Doubtless you will have seen all the publicity over the last 18 months or so about these tax partnership schemes. Whether it is tax tribunal decisions concerning Ingenious Media, Eclipse Film Partners 35, Patrick Degorce or even the recent prosecution which resulted in five criminal convictions relating to a movie that was never made (Landscapes of Lives)

You will know that HMRC are looking at all film partnership schemes set up in 2003/4 and 2005/06. They will gradually make their way through all schemes set up over the years, and they have a clear view that these schemes have been set up for the purposes of tax avoidance.

We are currently advising investors facing such difficulties; we work with leading tax counsel and specialist tax accountants and can give multi disciplinary advice.

Please see our full update on HMRC and Film Tax Partnerships here, together with contact details for our solicitors.

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1612 Hits
APR
03

Operation Elveden: a Real Cause for Concern? – by Siobhain Egan

Operation Elveden is the Metropolitan Police investigation into corruption primarily between the press and the police. It is a spin-off of Operation Weeting and is under the overall supervision of the IPCC working with the Crown Prosecution Service.

So far over 60 people have been arrested and have been on bail for lengthy periods, 12 of whom are now facing charges. This is an operation costing anything from £4.5 million to £5 million per annum.

However it’s the more recent developments which are causing us, as defence lawyers, great concern.

There are stories of journalists under surveillance. Journalists such as the Deputy Editor of the Sun, Geoff Webster, are in court today who have not been given full details of the allegations against them. The arrests of senior (former or otherwise) Police officers accused of giving information to the press where no money has change hands at all, such as the arrest of Frank Armstrong, former Assistant Chief Constable of City of London Police, apparently authorised by the IPCC with the involvement of the CPS (which the CPS denies).

There are already deeply disturbing after-effects of this Operation, journalists complain that they are unable to access informal information from police, whistle blowers within the police (and indeed in other public sector organisations) are too frightened to speak to the press because of fear of arrest.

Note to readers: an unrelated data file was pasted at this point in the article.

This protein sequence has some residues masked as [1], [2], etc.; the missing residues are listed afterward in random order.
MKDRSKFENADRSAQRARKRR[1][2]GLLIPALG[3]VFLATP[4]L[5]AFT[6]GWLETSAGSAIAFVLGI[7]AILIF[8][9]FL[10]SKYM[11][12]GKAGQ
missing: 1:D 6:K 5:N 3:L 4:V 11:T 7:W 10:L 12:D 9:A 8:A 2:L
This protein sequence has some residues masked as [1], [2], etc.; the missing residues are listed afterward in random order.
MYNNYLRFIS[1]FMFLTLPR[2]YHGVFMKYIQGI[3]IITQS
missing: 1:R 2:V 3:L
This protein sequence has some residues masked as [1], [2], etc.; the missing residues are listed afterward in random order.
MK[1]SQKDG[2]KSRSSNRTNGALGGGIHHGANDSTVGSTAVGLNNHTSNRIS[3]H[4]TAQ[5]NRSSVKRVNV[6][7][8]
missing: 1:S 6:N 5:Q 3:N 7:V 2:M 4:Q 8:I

Is this Operation out of control? Is it a question of poor management? Should the IPCC really be in overall control? This is an organisation with a poor track record and is under resourced as it is; one wonders whether they really have the expertise to manage such a large and important investigative operation.

Siobhain Egan is advising a former News of the World journalist who is on bail as a result of Operation Elveden.

Contact us for objective, robust, skilled defence advice.

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1373 Hits
MAR
28

New drug driving offence

A new offence of driving or being in charge of a motor vehicle with a concentration of a specified controlled drug in the body above a prescribed limit is being introduced in the Crime and Courts Bill, currently making its way through Parliament.

Drug driving is a growing problem in the UK and, according to Transport Minister Stephen Hammond, is a factor in an estimated 200 road fatalities each year.

The Government commissioned a review of the law relating to drink and drug driving back in 2010 and has been working to tighten the rules since then. The focus of this latest change is on the fact that the existing law seems to be of limited effect in tackling drug driving.

Issues with the current law

At the moment drug driving is dealt with under Section 4 of the Road Traffic Act 1988, which makes it an offence to drive while unfit to do so through drink or drugs.

In practice, however, few prosecutions are actually brought and of those which are initiated, many are eventually thrown out or withdrawn.

This is because of the technical difficulty of securing a conviction for driving while unfit through drugs: to succeed, the prosecution needs to prove that the defendant was driving or in charge of the vehicle; that he was so impaired that he was unfit to drive; and that the impairment affecting him was caused by drugs.

New offence

The Government has therefore decided to introduce a new strict liability offence of driving with a controlled drug in the body – removing the need to prove impairment. This will mirror the position with drink driving, and will run alongside the existing Section 4 offence.

New defence

However, as Stephen Hammond said in a recent statement:

"We must ensure that the new offence would not unduly penalise drivers who have taken properly prescribed or supplied drugs in line with medical advice."

The Crime and Courts Bill therefore gives a defence to people who have driven after taking a controlled drug that has been prescribed or supplied "for medical or dental purposes." To succeed in the defence, that person must have followed the directions given for the use of the drug in question.

It's also worth noting that this defence will not apply to the "old' offence of driving while unfit to do so under Section 4 of the Road Traffic Act 1988. This will still be available to prosecutors.

What is a controlled drug?

The Crime and Courts Bill does not list which drugs will be regarded as controlled drugs, nor the limit of concentration at which they will bring the offence into play. These details are going to be dealt with in separate regulations, currently being developed by the relevant government ministers in England, Wales and Scotland.

However, technical advice on the identity of the specified controlled substances, and the maximum permitted levels of each, is already available. This comes in the form of a report from a specialist panel, published earlier this month.

According to Stephen Hammond, the Government hopes to consult on the draft regulations later in the year.

Contact us for legal advice

For specialist legal advice on any of these issues relating to driving under the influence of drugs or other motoring law issues, contact Lewis Nedas on 02073872032 or complete our online enquiry form here.